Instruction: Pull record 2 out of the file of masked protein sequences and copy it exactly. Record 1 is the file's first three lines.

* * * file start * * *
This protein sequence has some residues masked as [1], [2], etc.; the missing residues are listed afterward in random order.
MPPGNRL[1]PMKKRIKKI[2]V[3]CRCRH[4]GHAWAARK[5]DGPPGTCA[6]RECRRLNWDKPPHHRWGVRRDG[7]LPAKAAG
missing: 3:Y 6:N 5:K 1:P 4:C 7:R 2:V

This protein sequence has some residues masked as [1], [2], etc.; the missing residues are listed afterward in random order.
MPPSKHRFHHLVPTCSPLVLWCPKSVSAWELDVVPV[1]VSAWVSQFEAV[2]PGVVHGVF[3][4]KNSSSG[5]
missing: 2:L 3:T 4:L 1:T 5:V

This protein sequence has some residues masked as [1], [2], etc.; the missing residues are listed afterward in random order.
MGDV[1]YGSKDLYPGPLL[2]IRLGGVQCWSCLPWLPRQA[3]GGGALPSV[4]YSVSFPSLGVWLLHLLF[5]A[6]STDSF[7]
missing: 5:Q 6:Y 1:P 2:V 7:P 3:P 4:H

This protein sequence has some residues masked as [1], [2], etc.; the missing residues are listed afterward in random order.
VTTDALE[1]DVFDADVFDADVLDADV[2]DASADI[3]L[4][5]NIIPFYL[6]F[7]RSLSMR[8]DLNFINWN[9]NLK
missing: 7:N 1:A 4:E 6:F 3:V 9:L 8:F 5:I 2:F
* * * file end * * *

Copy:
This protein sequence has some residues masked as [1], [2], etc.; the missing residues are listed afterward in random order.
MPPSKHRFHHLVPTCSPLVLWCPKSVSAWELDVVPV[1]VSAWVSQFEAV[2]PGVVHGVF[3][4]KNSSSG[5]
missing: 2:L 3:T 4:L 1:T 5:V